Powered by Linky Tools

Click here to enter your link and view this Linky Tools list…

29 thoughts on “Thursday’s Children February 28, 2013

  1. Tenuous, you say? Not so! This was deftly written! Go figure. 😉

    So, to your question: “Do you have a hard time telling the critical voices in your head to shut the hell up?” My answer: Hell yes! I start each day absolutely convinced that I suck as a writer, that I was a fool to get myself into this mess, that my work will never be worthy, and that I might as well quit while I’m ahead. Then I proceed somehow find a way to beat those demons into submission, and get to work. It’s a trying process, but one grows accustomed to routine.

    Great job–Love the idea of the twenty-eight word chapter being spot on! 🙂

    • Well, at least I know I’m not alone with my demons. Persistent little bastards, aren’t they…it does help to think of beating them into submission as a “daily routine” 🙂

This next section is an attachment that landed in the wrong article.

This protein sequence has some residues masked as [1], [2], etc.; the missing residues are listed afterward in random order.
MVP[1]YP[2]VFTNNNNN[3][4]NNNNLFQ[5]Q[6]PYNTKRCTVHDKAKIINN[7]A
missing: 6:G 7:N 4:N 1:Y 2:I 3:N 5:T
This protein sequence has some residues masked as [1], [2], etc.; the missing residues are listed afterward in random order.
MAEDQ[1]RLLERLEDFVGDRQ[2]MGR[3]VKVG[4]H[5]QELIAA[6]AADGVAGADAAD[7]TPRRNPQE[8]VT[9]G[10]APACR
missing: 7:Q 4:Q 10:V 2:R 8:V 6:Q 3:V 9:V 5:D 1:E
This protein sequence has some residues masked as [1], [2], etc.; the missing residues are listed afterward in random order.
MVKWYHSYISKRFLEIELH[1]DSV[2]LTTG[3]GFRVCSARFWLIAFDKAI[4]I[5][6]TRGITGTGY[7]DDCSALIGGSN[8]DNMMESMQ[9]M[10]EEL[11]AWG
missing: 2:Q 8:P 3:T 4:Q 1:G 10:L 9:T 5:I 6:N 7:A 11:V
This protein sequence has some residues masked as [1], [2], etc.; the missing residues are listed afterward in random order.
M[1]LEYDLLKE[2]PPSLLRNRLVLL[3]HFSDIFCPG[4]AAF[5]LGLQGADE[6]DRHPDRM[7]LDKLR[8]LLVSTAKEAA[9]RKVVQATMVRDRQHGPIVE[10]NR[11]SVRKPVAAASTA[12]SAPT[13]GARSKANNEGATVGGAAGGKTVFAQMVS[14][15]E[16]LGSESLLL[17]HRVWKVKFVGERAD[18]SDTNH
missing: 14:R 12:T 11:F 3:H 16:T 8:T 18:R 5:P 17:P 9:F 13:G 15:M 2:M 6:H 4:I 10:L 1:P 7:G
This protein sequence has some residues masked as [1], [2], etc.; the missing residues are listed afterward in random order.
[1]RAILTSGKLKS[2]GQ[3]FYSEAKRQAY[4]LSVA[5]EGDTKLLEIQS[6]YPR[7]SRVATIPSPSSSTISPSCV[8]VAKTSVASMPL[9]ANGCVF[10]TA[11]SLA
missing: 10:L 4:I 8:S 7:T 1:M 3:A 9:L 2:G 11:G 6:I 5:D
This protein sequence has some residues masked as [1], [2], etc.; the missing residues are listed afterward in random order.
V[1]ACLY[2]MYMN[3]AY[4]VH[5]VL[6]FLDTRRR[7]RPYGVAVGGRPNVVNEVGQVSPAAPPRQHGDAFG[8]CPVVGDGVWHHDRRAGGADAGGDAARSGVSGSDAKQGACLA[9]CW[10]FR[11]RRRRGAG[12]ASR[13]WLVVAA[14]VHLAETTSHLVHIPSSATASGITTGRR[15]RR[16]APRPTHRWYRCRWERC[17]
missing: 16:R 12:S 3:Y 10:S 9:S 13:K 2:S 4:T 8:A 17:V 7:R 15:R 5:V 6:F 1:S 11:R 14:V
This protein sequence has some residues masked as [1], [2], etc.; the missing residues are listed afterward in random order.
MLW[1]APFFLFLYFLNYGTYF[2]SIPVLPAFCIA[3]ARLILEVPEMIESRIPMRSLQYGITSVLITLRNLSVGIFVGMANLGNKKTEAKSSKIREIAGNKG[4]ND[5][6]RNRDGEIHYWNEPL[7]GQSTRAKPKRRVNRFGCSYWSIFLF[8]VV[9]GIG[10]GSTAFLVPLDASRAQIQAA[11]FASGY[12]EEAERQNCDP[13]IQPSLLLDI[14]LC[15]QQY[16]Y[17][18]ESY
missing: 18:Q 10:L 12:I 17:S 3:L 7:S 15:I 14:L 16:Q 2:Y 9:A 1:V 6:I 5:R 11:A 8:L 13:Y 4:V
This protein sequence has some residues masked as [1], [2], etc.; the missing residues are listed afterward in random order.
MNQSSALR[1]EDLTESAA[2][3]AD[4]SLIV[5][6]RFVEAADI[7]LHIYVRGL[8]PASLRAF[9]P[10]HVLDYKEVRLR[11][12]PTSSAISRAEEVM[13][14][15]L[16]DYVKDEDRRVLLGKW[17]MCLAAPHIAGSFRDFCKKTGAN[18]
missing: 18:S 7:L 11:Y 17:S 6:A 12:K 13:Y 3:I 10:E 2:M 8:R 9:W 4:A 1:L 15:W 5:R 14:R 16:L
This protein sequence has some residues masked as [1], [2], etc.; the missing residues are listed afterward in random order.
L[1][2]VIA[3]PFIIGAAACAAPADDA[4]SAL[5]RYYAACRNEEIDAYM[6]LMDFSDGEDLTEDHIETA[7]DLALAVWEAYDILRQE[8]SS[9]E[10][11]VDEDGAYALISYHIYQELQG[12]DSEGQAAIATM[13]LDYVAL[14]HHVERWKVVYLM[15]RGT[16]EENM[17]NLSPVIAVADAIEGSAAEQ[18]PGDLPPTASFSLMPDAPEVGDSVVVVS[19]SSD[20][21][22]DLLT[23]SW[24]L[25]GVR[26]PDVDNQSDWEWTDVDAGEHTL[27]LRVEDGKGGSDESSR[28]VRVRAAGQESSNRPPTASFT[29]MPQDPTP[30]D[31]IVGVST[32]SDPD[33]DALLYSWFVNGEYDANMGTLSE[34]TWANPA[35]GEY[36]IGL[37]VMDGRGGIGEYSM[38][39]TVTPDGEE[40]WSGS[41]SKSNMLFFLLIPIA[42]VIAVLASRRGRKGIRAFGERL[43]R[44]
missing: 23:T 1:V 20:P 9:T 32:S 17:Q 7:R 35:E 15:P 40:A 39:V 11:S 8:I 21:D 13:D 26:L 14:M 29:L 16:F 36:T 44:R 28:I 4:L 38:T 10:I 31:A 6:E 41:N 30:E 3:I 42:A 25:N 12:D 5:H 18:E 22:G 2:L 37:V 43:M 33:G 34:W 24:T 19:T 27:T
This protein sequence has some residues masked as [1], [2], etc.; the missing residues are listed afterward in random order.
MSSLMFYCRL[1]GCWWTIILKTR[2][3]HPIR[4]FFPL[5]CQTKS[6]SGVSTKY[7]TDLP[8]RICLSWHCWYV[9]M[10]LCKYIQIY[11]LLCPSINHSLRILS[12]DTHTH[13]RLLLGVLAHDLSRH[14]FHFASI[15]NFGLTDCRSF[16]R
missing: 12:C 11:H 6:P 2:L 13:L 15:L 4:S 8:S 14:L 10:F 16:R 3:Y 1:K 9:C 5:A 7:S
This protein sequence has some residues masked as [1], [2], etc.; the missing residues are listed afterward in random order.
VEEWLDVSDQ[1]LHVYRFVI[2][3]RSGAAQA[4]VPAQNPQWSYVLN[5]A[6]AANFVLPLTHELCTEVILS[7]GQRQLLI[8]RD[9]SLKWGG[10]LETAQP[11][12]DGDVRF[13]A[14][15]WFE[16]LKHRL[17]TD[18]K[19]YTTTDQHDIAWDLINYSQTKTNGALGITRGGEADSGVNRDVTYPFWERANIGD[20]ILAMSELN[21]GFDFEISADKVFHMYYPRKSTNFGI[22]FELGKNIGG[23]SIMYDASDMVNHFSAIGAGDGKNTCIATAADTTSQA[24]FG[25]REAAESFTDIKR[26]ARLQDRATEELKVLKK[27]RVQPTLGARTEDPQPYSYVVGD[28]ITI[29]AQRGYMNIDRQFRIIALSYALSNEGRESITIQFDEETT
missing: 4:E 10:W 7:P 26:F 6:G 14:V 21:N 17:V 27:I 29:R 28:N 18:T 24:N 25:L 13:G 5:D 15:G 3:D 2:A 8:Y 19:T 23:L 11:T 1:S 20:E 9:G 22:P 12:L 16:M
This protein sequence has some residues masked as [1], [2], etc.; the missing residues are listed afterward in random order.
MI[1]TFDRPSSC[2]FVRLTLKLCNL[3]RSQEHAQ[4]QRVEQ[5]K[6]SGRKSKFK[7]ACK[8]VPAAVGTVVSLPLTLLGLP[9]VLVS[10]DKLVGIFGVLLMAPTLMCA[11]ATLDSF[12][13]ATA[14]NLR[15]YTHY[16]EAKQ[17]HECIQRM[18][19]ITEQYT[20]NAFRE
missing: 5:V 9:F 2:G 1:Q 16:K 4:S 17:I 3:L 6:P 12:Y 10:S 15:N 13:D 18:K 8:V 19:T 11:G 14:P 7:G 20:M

2. Do I have a hard time with those voices? Every. Single. Day. 😦

    And can I just say, I love this post – there’s not a tenuous connection to be seen. Well done! 🙂 Also…Buster and Daisy are adorable. 🙂

  3. Oh my gosh I love your dogs!! (And Adam needs to be a character in one of your books. I like him…) And your twenty-eight words is awesome. Twilight: New Moon had a number of chapters where there were no words at all and yet we understood them. As to the critical demons in my head, they’ve done their fair share of holding me back, but lately I’ve gotten rather violent toward them. I won’t go into details as it’s quite bloody…

  4. Battle with the self-doubt demons every day, but am winning. I’m learning the craft, and it’s taking a while – but I’m so encouraged so many others go through the same things. Hooray for the 28 word chapter – so glad you trusted your instinct. Oh and your dogs are gorgeous (although my kids have the same attitude to having their nails cut… I wonder if Adam would consider dropping by…).

  5. Yes. In fact the post I said I wouldn’t write, but did write, is about a made-of-suck moment. I can’t possibly believe anyone thinks my writing is good enough for me to have gotten where I am. Weird. But I think so many of us feel this same way. And hoorah for a successful 28 word chapter!